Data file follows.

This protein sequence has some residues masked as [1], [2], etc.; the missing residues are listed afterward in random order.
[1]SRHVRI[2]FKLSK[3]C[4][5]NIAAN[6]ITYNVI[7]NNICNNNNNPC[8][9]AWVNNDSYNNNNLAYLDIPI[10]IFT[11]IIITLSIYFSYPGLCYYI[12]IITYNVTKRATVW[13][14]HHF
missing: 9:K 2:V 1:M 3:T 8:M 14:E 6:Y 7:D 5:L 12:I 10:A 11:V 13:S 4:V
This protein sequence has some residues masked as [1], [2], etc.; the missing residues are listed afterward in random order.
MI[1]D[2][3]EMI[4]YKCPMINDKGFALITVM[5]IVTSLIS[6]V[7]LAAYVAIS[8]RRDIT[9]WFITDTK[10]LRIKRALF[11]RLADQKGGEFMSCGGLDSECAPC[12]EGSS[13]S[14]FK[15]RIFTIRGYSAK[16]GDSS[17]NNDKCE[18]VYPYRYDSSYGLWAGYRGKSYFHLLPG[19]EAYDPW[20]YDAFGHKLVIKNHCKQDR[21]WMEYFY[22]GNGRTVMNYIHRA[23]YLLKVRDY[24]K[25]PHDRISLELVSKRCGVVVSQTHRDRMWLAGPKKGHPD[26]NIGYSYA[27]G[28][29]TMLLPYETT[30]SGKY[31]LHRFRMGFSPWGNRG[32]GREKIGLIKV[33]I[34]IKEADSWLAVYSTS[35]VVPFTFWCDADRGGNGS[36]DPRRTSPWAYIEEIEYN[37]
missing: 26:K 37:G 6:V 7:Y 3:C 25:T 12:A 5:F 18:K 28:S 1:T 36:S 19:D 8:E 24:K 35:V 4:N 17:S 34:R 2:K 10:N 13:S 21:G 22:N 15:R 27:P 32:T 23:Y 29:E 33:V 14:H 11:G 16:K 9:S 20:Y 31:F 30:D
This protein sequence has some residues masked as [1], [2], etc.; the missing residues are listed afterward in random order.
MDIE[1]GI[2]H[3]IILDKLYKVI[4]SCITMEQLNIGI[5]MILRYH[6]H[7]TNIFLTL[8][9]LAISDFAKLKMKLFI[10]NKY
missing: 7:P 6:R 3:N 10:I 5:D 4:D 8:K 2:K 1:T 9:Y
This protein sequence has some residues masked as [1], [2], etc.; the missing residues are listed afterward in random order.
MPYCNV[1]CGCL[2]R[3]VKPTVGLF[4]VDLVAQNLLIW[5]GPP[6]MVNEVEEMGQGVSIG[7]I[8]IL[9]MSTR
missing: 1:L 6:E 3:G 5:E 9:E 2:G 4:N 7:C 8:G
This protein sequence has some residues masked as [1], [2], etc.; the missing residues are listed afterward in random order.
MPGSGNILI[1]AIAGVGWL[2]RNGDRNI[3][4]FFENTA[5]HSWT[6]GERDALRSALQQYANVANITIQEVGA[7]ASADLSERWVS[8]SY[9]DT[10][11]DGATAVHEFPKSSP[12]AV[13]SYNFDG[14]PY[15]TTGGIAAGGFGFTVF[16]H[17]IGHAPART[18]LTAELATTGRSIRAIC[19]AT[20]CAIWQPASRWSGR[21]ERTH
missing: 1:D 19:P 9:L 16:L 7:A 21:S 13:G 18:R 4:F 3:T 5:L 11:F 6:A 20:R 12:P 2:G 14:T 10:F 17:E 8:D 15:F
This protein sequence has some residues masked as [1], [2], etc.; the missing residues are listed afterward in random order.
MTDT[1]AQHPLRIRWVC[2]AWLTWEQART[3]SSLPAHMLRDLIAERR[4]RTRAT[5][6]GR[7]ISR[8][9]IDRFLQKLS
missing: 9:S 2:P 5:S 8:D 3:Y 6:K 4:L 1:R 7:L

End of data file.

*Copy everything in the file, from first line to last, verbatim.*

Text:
This protein sequence has some residues masked as [1], [2], etc.; the missing residues are listed afterward in random order.
[1]SRHVRI[2]FKLSK[3]C[4][5]NIAAN[6]ITYNVI[7]NNICNNNNNPC[8][9]AWVNNDSYNNNNLAYLDIPI[10]IFT[11]IIITLSIYFSYPGLCYYI[12]IITYNVTKRATVW[13][14]HHF
missing: 9:K 2:V 1:M 3:T 8:M 14:E 6:Y 7:D 5:L 12:I 10:A 11:V 13:S 4:V
This protein sequence has some residues masked as [1], [2], etc.; the missing residues are listed afterward in random order.
MI[1]D[2][3]EMI[4]YKCPMINDKGFALITVM[5]IVTSLIS[6]V[7]LAAYVAIS[8]RRDIT[9]WFITDTK[10]LRIKRALF[11]RLADQKGGEFMSCGGLDSECAPC[12]EGSS[13]S[14]FK[15]RIFTIRGYSAK[16]GDSS[17]NNDKCE[18]VYPYRYDSSYGLWAGYRGKSYFHLLPG[19]EAYDPW[20]YDAFGHKLVIKNHCKQDR[21]WMEYFY[22]GNGRTVMNYIHRA[23]YLLKVRDY[24]K[25]PHDRISLELVSKRCGVVVSQTHRDRMWLAGPKKGHPD[26]NIGYSYA[27]G[28][29]TMLLPYETT[30]SGKY[31]LHRFRMGFSPWGNRG[32]GREKIGLIKV[33]I[34]IKEADSWLAVYSTS[35]VVPFTFWCDADRGGNGS[36]DPRRTSPWAYIEEIEYN[37]
missing: 26:K 37:G 6:V 7:Y 3:C 25:T 12:A 5:F 18:K 28:S 1:T 36:S 19:D 8:E 24:K 35:V 4:N 17:S 34:R 2:K 10:N 13:S 21:G 22:N 15:R 27:P 32:T 23:Y 29:E 33:V 14:H 11:G 16:K 9:S 20:Y 31:F 30:D
This protein sequence has some residues masked as [1], [2], etc.; the missing residues are listed afterward in random order.
MDIE[1]GI[2]H[3]IILDKLYKVI[4]SCITMEQLNIGI[5]MILRYH[6]H[7]TNIFLTL[8][9]LAISDFAKLKMKLFI[10]NKY
missing: 7:P 6:R 3:N 10:I 5:D 4:D 8:K 2:K 1:T 9:Y
This protein sequence has some residues masked as [1], [2], etc.; the missing residues are listed afterward in random order.
MPYCNV[1]CGCL[2]R[3]VKPTVGLF[4]VDLVAQNLLIW[5]GPP[6]MVNEVEEMGQGVSIG[7]I[8]IL[9]MSTR
missing: 1:L 6:E 3:G 5:E 9:E 2:G 4:N 7:C 8:G
This protein sequence has some residues masked as [1], [2], etc.; the missing residues are listed afterward in random order.
MPGSGNILI[1]AIAGVGWL[2]RNGDRNI[3][4]FFENTA[5]HSWT[6]GERDALRSALQQYANVANITIQEVGA[7]ASADLSERWVS[8]SY[9]DT[10][11]DGATAVHEFPKSSP[12]AV[13]SYNFDG[14]PY[15]TTGGIAAGGFGFTVF[16]H[17]IGHAPART[18]LTAELATTGRSIRAIC[19]AT[20]CAIWQPASRWSGR[21]ERTH
missing: 1:D 19:P 9:L 16:L 7:A 21:S 13:G 18:R 4:F 3:T 5:L 11:F 6:A 20:R 12:P 2:G 14:T 10:F 17:E 8:D 15:F
This protein sequence has some residues masked as [1], [2], etc.; the missing residues are listed afterward in random order.
MTDT[1]AQHPLRIRWVC[2]AWLTWEQART[3]SSLPAHMLRDLIAERR[4]RTRAT[5][6]GR[7]ISR[8][9]IDRFLQKLS
missing: 9:S 2:P 5:S 8:D 3:Y 6:K 4:L 1:R 7:L